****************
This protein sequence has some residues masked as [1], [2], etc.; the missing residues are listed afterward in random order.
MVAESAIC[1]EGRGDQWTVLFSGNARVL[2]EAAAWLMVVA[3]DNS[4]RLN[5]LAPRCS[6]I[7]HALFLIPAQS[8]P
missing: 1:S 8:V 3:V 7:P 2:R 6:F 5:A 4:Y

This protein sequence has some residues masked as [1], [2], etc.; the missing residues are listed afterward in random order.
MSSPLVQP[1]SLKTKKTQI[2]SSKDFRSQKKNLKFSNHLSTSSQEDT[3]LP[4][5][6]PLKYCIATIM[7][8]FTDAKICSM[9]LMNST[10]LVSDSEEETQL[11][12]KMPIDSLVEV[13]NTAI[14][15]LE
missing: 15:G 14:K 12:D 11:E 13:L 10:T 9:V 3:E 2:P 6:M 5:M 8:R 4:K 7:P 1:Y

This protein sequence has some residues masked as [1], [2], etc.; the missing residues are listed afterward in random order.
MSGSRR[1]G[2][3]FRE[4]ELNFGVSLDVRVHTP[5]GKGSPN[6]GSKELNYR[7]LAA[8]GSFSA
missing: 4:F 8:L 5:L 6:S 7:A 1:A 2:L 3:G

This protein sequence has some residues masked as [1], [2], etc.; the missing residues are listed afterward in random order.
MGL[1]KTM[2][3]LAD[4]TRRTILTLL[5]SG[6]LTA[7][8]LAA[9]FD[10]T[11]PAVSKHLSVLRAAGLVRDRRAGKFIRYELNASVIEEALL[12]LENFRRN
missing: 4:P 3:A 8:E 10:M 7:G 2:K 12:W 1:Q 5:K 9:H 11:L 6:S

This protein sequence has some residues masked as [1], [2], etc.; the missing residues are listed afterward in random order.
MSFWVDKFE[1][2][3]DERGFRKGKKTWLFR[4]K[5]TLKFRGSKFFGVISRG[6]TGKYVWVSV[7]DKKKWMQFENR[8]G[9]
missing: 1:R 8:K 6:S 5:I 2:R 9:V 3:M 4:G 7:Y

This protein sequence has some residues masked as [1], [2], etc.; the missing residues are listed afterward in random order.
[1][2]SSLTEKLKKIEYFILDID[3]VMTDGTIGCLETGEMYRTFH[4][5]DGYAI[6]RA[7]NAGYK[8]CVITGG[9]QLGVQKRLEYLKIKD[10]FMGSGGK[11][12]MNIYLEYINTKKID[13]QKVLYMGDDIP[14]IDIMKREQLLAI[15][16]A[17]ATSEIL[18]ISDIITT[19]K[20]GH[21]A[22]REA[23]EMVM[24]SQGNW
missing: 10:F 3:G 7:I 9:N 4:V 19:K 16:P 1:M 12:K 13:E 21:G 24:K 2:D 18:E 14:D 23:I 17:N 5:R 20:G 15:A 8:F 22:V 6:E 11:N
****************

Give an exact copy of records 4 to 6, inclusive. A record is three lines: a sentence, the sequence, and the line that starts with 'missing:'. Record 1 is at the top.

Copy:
This protein sequence has some residues masked as [1], [2], etc.; the missing residues are listed afterward in random order.
MGL[1]KTM[2][3]LAD[4]TRRTILTLL[5]SG[6]LTA[7][8]LAA[9]FD[10]T[11]PAVSKHLSVLRAAGLVRDRRAGKFIRYELNASVIEEALL[12]LENFRRN
missing: 4:P 3:A 8:E 10:M 7:G 2:K 12:W 1:Q 5:K 9:H 11:L 6:S

This protein sequence has some residues masked as [1], [2], etc.; the missing residues are listed afterward in random order.
MSFWVDKFE[1][2][3]DERGFRKGKKTWLFR[4]K[5]TLKFRGSKFFGVISRG[6]TGKYVWVSV[7]DKKKWMQFENR[8]G[9]
missing: 1:R 8:K 6:S 5:I 2:R 9:V 3:M 4:G 7:Y

This protein sequence has some residues masked as [1], [2], etc.; the missing residues are listed afterward in random order.
[1][2]SSLTEKLKKIEYFILDID[3]VMTDGTIGCLETGEMYRTFH[4][5]DGYAI[6]RA[7]NAGYK[8]CVITGG[9]QLGVQKRLEYLKIKD[10]FMGSGGK[11][12]MNIYLEYINTKKID[13]QKVLYMGDDIP[14]IDIMKREQLLAI[15][16]A[17]ATSEIL[18]ISDIITT[19]K[20]GH[21]A[22]REA[23]EMVM[24]SQGNW
missing: 10:F 3:G 7:I 9:N 4:V 19:K 16:P 1:M 12:K 13:E 21:G 24:K 2:D 18:E 14:D 23:I 17:N 5:R 20:G 15:A 8:F 22:V 6:E 11:N